Why do you package Pascarosa Extra Virgin Olive Oil in tins instead of bottles?
We feel very strongly about this one. Some highly rated olive oils come in clear glass bottles, but we couldn’t recommend them. Clear glass allows light to affect the olive oil, accelerating its aging process. Dark green glass is better, but tins are best because they block all light intrusion. And tins are more environmentally friendly since they weigh less to ship, are made from partially recycled metal and can be recycled again when you’re finished with your oil. We think our tins are pretty great looking, too, so you could use them to hold pencils, herbs or whatever strikes your fancy.Hide
Why do different extra virgin olive oils have such different flavors?
The two main elements in determining how an extra virgin oil taste are the cultivars (or varieties) of olives used in the blend and when they were picked. Other factors play a part, too, including the amount of rainfall, the number of exceptionally hot days and when those climatic events took place (early or late in the season).
At Pascarosa, we favor the style that emphasizes the fruttato (fruity, olive-y aromas that emanate from the oil when you breath it in). This style also balances the other two positive characteristics found in great olive oils, the amaro (bitter) and piccante (pungency) elements. In particular, that peppery note at the back of your throat ensures that the olive oil is rich in phytochemicals, which have been shown to inhibit hyperglycemia and oxidative stress caused by diabetes. Phytochemicals are also credited with impeding the growth of tumors, stimulating the immune system and offering anti-bacterial and anti-viral benefits, too.
Some olive cultivars exhibit this style more than others, so we like to blend several cultivars. This year’s Pascarosa Extra Virgin Olive Oil is made from Coratina, Leccino Cerasuola, Cima di Mefli, Ogliarola, Frantoiana and Nocellara di Belice olives. Our Organic Extra Virgin Olive Oil is a blend of Coratina, Toscanina, Leccino and Cerasuola cultivars. To achieve the Pascarosa style, the olives are picked early in the season, even though eventual oil yields are much lower as a result. Olives are picked by hand, with nets spread below the trees to catch any wayward olives as they fall. The olives are taken to the olive mill within 24 hours of harvest in small containers to avoid crushing. All of these measures in the grove-coupled with careful, low temperature milling-ensure exquisite olive oil.Hide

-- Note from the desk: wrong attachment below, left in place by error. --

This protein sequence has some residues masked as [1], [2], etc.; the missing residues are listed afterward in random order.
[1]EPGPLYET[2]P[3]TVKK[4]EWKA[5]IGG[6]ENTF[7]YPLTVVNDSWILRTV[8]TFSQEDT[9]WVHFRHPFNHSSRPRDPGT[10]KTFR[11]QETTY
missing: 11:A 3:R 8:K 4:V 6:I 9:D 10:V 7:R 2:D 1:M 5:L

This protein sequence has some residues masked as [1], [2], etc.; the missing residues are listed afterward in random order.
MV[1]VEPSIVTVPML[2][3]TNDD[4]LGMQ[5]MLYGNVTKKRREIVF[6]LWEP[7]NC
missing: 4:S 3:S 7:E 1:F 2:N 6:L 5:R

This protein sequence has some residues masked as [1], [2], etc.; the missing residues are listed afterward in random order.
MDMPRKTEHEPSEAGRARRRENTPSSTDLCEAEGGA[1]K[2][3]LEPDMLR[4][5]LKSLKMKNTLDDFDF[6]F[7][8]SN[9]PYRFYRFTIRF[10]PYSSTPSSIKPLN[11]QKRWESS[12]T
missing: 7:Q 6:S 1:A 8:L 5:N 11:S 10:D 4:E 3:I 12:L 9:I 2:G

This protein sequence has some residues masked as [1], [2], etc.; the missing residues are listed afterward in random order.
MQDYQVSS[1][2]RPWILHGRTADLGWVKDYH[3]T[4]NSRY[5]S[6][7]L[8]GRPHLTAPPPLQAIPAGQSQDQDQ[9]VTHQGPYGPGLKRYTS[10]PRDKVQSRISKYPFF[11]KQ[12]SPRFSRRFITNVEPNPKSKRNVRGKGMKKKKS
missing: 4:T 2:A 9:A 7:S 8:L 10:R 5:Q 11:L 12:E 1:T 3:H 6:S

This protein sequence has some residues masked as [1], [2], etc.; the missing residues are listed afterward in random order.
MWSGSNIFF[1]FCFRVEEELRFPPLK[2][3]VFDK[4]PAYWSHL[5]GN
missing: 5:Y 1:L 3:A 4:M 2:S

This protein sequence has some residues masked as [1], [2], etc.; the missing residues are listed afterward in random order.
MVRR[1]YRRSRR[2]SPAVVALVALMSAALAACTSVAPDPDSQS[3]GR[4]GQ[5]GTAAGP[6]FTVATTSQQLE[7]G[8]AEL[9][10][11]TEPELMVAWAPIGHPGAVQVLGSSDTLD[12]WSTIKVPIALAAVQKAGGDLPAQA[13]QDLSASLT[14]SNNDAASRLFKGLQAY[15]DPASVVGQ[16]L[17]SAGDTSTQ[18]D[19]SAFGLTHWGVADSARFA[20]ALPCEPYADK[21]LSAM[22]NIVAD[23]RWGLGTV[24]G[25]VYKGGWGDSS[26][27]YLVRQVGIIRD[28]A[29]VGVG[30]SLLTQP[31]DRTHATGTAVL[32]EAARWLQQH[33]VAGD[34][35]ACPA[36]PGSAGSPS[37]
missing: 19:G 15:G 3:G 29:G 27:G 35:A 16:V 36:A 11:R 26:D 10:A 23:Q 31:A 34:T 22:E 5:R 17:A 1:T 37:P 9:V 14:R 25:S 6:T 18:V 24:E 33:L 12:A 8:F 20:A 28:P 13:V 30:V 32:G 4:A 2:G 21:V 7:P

Is there a special way to taste olive oil?
Although we love eating artisanal bread dripping in extra virgin olive oil, the best way to discover each oil’s own unique flavor profile is to taste it the way the professionals do. Here’s what to do:
• Pour a small amount of oil into a small colored glass. Experts use small, tinted glasses so they won’t be tempted to judge the oil by its color, considering the visual aspect of the oil to play a minor role in its quality.